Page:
I love that people visit iJamming! because they're linked to a particular interview or feature – and then revisit because they feel an affinity with the author and want to hear what he has to say. (I'm not so modest as to pretend that a writer doesn't want to be read.) I love too that I can host a debate here much as if this was the old world and I still had time and inclination to sit in the Rosendale all night. You don't have to agree with what I say on the site and I'm certainly not trying to bludgeon any of you with my views, but I appreciate the chance to express them. I'm particularly enthralled by my involvement in what I perceive as a new form of journalism: online diarists beholden to no advertisers, company line or special interests, who by presenting their views in an entirely open and conversational manner, can dare offer personal criticizism without fearing that it will be taken personally. I find myself speaking with blunt honesty here even about people I know and like, and our relationships actually seem stronger for the exhanges. I had always hoped that the In ternet would be used as a forum for debate, a distribution center for ideas; I never imagined that a web site could be so personal and yet so public – or that I'd be running Jamming! as a web zine and so thoroughly enjoying it.

On that note, I should stress that while I occasionally complain that I'm putting too much time into the site without remuneration, the benefit for me has been substantial. For a period in the late 1990s, I lost my sense of identity. It must happen to countless music scribes, scenesters, promoters, DJs, record company bods and others like me who achieve something major in their careers (in my case the Moon book) that coincides with their settling down and starting a family – all of which leaves them wondering what they're going to do with the rest of their lives.

But it was disturbing when it happened to me; depressing for a while, too. There were some serious discussions at home about what it would take to get me energized, enthusiastic and happy again. Turned out the solution was on my desk all along. By pursuing this site at the expense of much commissioned journalism, that which pays the mortgage but brings untold frustration, I may have taken a (temporary) dip in income, but I've enjoyed a massive upsurge in contentment. In the short term, the trade off has not only been acceptable, it was absolutely necessary. I've rediscovered my writing voice, and found that it's every bit as energetic as it ever was; it just needed the right outlet.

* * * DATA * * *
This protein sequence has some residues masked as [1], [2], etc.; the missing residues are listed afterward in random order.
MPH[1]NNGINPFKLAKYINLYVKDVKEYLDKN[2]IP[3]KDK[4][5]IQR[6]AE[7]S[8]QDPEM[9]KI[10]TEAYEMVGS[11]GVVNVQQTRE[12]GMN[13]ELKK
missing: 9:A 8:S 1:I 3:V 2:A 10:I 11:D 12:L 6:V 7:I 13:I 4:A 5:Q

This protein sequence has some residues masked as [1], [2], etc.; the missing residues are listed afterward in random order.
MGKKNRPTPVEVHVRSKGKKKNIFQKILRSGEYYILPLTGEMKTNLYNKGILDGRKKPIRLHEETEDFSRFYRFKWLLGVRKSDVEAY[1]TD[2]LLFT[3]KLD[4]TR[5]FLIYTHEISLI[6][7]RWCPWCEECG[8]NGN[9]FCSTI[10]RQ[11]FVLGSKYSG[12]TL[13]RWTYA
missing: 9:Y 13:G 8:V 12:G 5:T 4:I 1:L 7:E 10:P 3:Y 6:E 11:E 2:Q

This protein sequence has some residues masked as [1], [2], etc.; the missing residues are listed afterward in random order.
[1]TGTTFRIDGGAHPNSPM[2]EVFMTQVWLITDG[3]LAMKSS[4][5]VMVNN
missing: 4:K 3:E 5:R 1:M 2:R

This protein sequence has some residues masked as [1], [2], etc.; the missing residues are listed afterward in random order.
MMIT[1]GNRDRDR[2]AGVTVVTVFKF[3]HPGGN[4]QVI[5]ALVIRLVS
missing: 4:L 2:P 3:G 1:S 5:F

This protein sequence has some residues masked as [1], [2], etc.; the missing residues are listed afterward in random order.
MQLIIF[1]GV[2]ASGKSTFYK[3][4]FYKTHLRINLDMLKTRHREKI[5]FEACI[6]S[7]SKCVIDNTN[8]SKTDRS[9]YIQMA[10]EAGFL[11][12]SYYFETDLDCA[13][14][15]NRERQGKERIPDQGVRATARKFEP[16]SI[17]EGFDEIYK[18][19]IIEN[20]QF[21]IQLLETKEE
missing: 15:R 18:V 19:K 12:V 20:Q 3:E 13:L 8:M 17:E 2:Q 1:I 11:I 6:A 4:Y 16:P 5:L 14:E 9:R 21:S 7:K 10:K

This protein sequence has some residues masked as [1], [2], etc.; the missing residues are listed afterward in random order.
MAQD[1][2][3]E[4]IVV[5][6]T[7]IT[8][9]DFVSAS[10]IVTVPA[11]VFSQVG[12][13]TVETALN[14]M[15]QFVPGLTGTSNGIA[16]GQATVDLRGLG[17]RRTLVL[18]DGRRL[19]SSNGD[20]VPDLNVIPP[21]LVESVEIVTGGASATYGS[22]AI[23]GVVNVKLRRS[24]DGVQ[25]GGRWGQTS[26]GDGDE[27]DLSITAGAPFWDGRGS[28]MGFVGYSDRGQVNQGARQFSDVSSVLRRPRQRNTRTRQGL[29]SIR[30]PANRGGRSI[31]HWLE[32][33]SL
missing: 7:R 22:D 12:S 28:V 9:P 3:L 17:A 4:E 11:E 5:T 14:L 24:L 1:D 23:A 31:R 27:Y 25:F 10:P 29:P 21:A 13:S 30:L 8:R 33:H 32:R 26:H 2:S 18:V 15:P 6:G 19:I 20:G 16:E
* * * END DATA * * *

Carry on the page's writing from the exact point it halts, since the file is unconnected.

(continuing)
TOP 10 ALBUMS OF 2002

Points are as allotted in the Village Voice Pazz and Jop Poll


1. BRUCE SPRINGSTEEN - THE RISING - Columbia (15 points)
2. THE STREETS - ORIGINAL PIRATE MATERIAL – Vice/Atlantic (15 points)
3. 2 MANY DJs - AS HEARD ON RADIO SOULWAX - PIAS import (14 points)
4. TOM PETTY - THE LAST DJ - Warner Brothers (13 points)
5. INTERPOL - TURN ON THE BRIGHT LIGHTS - Matador (10 points)
6. COLDPLAY - A RUSH OF BLOOD TO THE HEAD - Capitol (9 points)
7. PAUL WESTERBERG - STEREO - Vagrant (7 points)
8. FLAMING LIPS - YOSHIMI BATTLES THE PINK ROBOTS - Warner Brothers (7 points)
9. RADIO 4 - GOTHAM! - Gern Blandstein (5 points)
10. FELIX DA HOUSECAT - KITTENZ AND THEE GLITZ - Emperor Norton (5 points)


FOR A MORE DETAILED EXPLANATION OF THESE CHOICES, CLICK HERE.

2) DEEJAYING AGAIN.

I DJ'd extensively in the early 1990s – the experience informs my novel, Hedonism – but withdrew from that world, just as it became lucrative and glamorous, to research and write the Keith Moon biography. By the time that book was done, the dance scene had moved on and my real DJing desire – to spin all forms of music for an open-minded audience – seemed like so much wishful thinking in a city segmented into closely defined subcultures. My good friend Jon Davies and myself started a night in 1998 entitled Because We Can, but people turned their noses up at our mixture of big beat, new wave, techno, house, trip hop, sixties rock and seventies glam and we gave up after three months.